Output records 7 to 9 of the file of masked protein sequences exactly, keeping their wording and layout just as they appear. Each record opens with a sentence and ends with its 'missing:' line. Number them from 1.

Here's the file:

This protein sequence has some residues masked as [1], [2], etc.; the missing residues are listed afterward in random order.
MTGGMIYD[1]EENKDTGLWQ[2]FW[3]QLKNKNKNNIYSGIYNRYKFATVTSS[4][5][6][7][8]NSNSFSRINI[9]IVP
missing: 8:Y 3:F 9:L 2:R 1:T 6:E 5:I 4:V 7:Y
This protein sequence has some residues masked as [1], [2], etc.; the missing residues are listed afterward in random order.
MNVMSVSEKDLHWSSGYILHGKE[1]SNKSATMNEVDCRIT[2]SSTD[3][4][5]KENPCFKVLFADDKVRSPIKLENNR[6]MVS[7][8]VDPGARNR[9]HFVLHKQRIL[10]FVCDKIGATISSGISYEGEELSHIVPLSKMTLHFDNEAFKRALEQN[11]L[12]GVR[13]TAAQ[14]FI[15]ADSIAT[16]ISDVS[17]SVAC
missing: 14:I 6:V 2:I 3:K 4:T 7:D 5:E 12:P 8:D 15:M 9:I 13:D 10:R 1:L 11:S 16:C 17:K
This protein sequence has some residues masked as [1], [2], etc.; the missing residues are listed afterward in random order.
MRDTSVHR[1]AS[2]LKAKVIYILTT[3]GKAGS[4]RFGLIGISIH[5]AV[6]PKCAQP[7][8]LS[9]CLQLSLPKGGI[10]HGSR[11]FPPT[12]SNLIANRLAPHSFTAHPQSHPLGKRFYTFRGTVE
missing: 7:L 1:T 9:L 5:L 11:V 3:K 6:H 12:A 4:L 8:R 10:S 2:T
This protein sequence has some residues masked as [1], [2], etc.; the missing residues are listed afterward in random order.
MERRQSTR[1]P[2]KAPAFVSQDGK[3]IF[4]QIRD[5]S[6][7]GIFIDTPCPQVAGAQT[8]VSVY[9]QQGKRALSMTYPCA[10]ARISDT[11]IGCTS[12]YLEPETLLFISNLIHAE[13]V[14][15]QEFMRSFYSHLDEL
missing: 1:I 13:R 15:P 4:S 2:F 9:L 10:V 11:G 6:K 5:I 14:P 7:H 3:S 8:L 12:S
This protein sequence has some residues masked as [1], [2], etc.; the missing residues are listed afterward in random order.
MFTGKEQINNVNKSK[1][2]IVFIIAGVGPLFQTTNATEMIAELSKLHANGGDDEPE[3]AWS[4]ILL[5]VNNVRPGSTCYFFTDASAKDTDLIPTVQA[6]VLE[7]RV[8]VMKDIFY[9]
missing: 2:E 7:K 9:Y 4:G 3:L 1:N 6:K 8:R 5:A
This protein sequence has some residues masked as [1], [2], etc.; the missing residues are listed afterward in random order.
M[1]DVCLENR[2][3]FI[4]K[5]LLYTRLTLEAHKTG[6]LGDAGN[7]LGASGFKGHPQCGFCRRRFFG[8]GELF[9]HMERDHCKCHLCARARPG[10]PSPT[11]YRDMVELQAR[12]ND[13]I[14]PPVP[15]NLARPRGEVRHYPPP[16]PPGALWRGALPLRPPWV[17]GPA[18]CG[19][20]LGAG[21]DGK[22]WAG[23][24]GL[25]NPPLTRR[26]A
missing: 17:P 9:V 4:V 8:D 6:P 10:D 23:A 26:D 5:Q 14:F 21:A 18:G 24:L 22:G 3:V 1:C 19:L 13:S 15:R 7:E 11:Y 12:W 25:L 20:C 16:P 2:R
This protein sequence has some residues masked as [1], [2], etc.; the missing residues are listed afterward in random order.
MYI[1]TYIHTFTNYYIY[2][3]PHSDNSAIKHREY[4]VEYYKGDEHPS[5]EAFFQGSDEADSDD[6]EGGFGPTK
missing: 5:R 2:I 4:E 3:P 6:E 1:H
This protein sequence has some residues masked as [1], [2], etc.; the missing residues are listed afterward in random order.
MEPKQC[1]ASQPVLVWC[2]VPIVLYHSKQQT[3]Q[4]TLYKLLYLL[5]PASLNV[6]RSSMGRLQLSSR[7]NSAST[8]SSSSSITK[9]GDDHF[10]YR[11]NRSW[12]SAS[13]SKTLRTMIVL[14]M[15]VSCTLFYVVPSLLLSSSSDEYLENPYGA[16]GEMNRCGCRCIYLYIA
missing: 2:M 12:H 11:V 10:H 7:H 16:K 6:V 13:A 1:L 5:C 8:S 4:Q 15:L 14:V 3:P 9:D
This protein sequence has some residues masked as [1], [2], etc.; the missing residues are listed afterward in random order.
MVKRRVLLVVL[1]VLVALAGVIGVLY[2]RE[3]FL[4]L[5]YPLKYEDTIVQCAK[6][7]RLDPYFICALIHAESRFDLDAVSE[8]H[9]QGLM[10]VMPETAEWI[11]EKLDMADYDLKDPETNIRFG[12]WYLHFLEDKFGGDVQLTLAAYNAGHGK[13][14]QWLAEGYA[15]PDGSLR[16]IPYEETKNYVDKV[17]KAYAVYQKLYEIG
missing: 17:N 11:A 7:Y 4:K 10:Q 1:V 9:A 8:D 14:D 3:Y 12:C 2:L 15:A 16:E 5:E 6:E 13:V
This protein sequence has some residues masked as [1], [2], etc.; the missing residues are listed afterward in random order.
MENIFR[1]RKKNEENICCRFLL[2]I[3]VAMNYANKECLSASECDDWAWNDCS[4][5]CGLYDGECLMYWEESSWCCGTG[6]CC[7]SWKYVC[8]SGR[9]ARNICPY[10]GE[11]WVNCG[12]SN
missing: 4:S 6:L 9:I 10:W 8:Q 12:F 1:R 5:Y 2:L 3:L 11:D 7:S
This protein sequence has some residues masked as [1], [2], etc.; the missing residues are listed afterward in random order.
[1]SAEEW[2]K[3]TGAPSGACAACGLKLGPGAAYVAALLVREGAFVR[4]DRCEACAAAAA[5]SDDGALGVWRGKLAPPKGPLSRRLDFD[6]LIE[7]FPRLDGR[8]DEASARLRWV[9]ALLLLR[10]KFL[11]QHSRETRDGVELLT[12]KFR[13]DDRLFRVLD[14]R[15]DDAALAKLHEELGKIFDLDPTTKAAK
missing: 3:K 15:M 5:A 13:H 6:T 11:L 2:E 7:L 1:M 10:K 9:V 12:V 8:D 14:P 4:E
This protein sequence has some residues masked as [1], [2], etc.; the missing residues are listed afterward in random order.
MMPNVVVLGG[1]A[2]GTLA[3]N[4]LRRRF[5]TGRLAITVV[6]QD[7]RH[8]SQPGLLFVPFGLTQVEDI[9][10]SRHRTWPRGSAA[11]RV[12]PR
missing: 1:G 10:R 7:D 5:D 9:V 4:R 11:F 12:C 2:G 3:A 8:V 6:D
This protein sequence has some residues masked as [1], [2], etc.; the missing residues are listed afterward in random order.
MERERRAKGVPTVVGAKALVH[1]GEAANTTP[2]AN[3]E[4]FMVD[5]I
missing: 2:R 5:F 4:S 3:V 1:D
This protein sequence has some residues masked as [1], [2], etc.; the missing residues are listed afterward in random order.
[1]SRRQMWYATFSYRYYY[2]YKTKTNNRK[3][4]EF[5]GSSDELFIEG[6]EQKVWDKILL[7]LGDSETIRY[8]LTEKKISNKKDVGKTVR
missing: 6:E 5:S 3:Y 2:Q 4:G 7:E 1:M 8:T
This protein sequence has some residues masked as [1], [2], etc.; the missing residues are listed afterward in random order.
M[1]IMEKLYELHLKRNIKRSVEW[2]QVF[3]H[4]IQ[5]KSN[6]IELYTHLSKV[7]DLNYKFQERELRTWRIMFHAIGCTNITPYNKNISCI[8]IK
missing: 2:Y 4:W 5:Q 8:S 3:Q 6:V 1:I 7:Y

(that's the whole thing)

This protein sequence has some residues masked as [1], [2], etc.; the missing residues are listed afterward in random order.
MYI[1]TYIHTFTNYYIY[2][3]PHSDNSAIKHREY[4]VEYYKGDEHPS[5]EAFFQGSDEADSDD[6]EGGFGPTK
missing: 5:R 2:I 4:E 3:P 6:E 1:H
This protein sequence has some residues masked as [1], [2], etc.; the missing residues are listed afterward in random order.
MEPKQC[1]ASQPVLVWC[2]VPIVLYHSKQQT[3]Q[4]TLYKLLYLL[5]PASLNV[6]RSSMGRLQLSSR[7]NSAST[8]SSSSSITK[9]GDDHF[10]YR[11]NRSW[12]SAS[13]SKTLRTMIVL[14]M[15]VSCTLFYVVPSLLLSSSSDEYLENPYGA[16]GEMNRCGCRCIYLYIA
missing: 2:M 12:H 11:V 10:H 7:H 16:K 6:V 13:A 1:L 5:C 8:S 4:Q 15:L 14:V 3:P 9:D
This protein sequence has some residues masked as [1], [2], etc.; the missing residues are listed afterward in random order.
MVKRRVLLVVL[1]VLVALAGVIGVLY[2]RE[3]FL[4]L[5]YPLKYEDTIVQCAK[6][7]RLDPYFICALIHAESRFDLDAVSE[8]H[9]QGLM[10]VMPETAEWI[11]EKLDMADYDLKDPETNIRFG[12]WYLHFLEDKFGGDVQLTLAAYNAGHGK[13][14]QWLAEGYA[15]PDGSLR[16]IPYEETKNYVDKV[17]KAYAVYQKLYEIG
missing: 17:N 11:A 7:Y 4:K 10:Q 1:V 9:A 8:D 14:D 3:Y 12:C 2:L 15:A 16:E 5:E 6:E 13:V